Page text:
Monday, December 26, 2016

Monday Poetry Stretch - Somonka

Christmas is over, but Hanukkah is still going strong. The new year is just around the corner. I'd like to write about endings and beginnings, so a form written from two perspectives sounds like a good idea.

The somonka is a Japanese form that consists of two tanka written in tandem. The first tanka is usually a declaration of love, with the second a response to that declaration. While this form usually requires two authors, it is possible for one poet to write from both perspectives.

Writing somonka requires that we revisit the guidelines for tanka. Tanka is a form of Japanese poetry that has been practiced for more than 1000 years. Tanka are composed of 31 syllables in a 5/7/5/7/7 format. Most tanka focus on nature, seasons, the discussion of strong emotions, or a single event of some significance.

In her article Tanka as Diary, Amelia Fielden writes:
Tanka, meaning ‘short song’, is a 1300 year old Japanese form of lyric poetry. Non-rhyming, it is composed in Japanese in five phrases of 5/7/5/7/7 syllables.

In English, tanka are normally written in five lines, also without (contrived) rhyme, but in a flexible short/long/short/long/long rhythm. Due to dissimilarities between the two languages, it is preferable not to apply the thirty-one syllable standard of the Japanese poems, to tanka in English. Around twenty-one plus/minus syllables in English produces an approximate equivalent of the essentially fragmentary tanka form, and its lightness. To achieve a “perfect twenty-one”, one could write five lines in 3/5/3/5/5 syllables. If the resulting tanka sounds natural, then that’s fine. However, the syllable counting does not need to be so rigid. Though no line should be longer than seven syllables, and one should try to maintain the short/long/short/long/long rhythm, variations such as 2/4/3/5/5 or 4/6/3/6/7 or 3/6/4/5/6 syllable patterns can all make good tanka.
Here is an example, translated by one of my former colleagues at the University of Richmond. These tanka were sent back and forth between a nobleman named Mikata No Sami (Active C. 700) and his young wife, the daughter of Omi Ikuha (N.D.)

Tied up, it loosens,
untied, it's too long
my love's hair --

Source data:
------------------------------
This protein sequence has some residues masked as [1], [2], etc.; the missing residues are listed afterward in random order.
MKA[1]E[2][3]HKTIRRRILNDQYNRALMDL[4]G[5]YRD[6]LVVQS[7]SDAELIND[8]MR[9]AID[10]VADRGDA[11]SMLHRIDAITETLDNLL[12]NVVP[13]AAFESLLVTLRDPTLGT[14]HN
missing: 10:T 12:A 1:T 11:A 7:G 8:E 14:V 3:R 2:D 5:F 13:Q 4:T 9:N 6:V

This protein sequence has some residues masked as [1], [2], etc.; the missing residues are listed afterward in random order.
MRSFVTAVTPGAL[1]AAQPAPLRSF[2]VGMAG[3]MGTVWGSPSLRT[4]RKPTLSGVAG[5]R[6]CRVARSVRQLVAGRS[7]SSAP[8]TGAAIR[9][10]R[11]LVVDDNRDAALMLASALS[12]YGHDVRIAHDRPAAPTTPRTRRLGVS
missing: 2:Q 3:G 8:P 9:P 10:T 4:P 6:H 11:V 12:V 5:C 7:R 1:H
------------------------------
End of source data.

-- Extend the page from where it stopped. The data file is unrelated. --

nowadays I can't see it --
has she combed it together?

Everyone now says
my hair is too long
and I should tie it up --
but the hair you gazed upon
I'll leave in tangles

Translated by Stephen Addiss in The Art of Haiku: Its History through Poems and Paintings by Japanese Masters (pp. 19-20)

I hope you'll join me this week in writing a somonka. Please share a link to your poem or the poem itself in the comments.

Monday, December 19, 2016

Monday Poetry Stretch - Bite-Sized Sonnet

Since we wrote a sonnet variation last week, I thought I continue with this theme. In Avis Harley's book Fly With Poetry: An ABC of Poetry, she include the bite-sized sonnet. This form follows the rhyme scheme of a "traditional sonnet," but it's not written in iambic pentameter. Instead, each line contains only ONE syllable. Here's Avis' poem.
A Bite-Sized Sonnet



©Avis Harley. All rights reserved.
I hope you'll join me this week in writing a bite-sized sonnet. Please share a link to your poem or the poem itself in the comments.

Monday, December 12, 2016

Monday Poetry Stretch - Curtal/Curtailed Sonnet

Sorry I missed you all last week. I got caught up in the end of the semester and it was Friday before I realized I hadn't scheduled a post for writing. Mea culpa. I am back and have a number of stretches ready to go to see us into the New Year.

The curtal sonnet (or curtailed sonnet) was invented by Gerard Manley Hopkins. The poem Pied Beauty is a fine example of this form.

Pied Beauty
by Gerard Manley Hopkins

Glory be to God for dappled things—
  For skies of couple-colour as a brinded cow;
    For rose-moles all in stipple upon trout that swim;
Fresh-firecoal chestnut-falls; finches' wings;
  Landscape plotted and pieced—fold, fallow, and plough;
    And áll trádes, their gear and tackle and trim.

The curtal sonnet is composed of a sestet and a quintet. It is written in iambic pentameter, with the exception of the final line, which is a spondee (a foot consisting of two long (or stressed) syllables). The rhyme scheme is:

  • sestet: a/b/c/a/b/c
  • quintet: d/c/b/d/c or d/b/c/d/c 

You can read more about this form at The Curtal Sonnets of Gerard Manley Hopkins.

I hope you'll join me this week in writing a curtal sonnet. Please share a link to your poem or the poem itself in the comments.

Friday, December 02, 2016

Poetry Seven Write Ekphrastic Poems (One Last Time for 2016)

And so, another year of writing poetry with my fabulous sisters comes to an end. This year we alternated poetic forms with ekphrastic poems. This time around Andi shared photos taken at the Glencairn Museum Cloister. This is the photo I chose.
Photograph © Andi Sibley

I've never written a love poem before, as I'm not really the romantic type, but I am sentimental. Here's where this image took me.

22 Years and Counting ...

You sit in the ram
I’ll sit in the ewe
together in quiet
we’ll relish the view

The peace of the valley
buried in snow
the twinkling lights
of the houses below

Up here on the hill
with the now setting sun
we sit in our chairs
as the day is undone

Communing together
we don’t say a word
but we don’t need to speak
for our hearts to be heard

With fingertips touching
we speak with our eyes
the fact that you love me
is still a surprise

You are my comfort
my home and my song
in the map of my heart
it's with you I belong

Poem ©Tricia Stohr-Hunt, 2016. All rights reserved.

You can read the poems written by my Poetry Seven compatriots at the links below. 
I do hope you'll take some time to check out all the wonderful poetic things being shared and collected today by Bridget Magee at wee words for wee ones. Happy poetry Friday friends!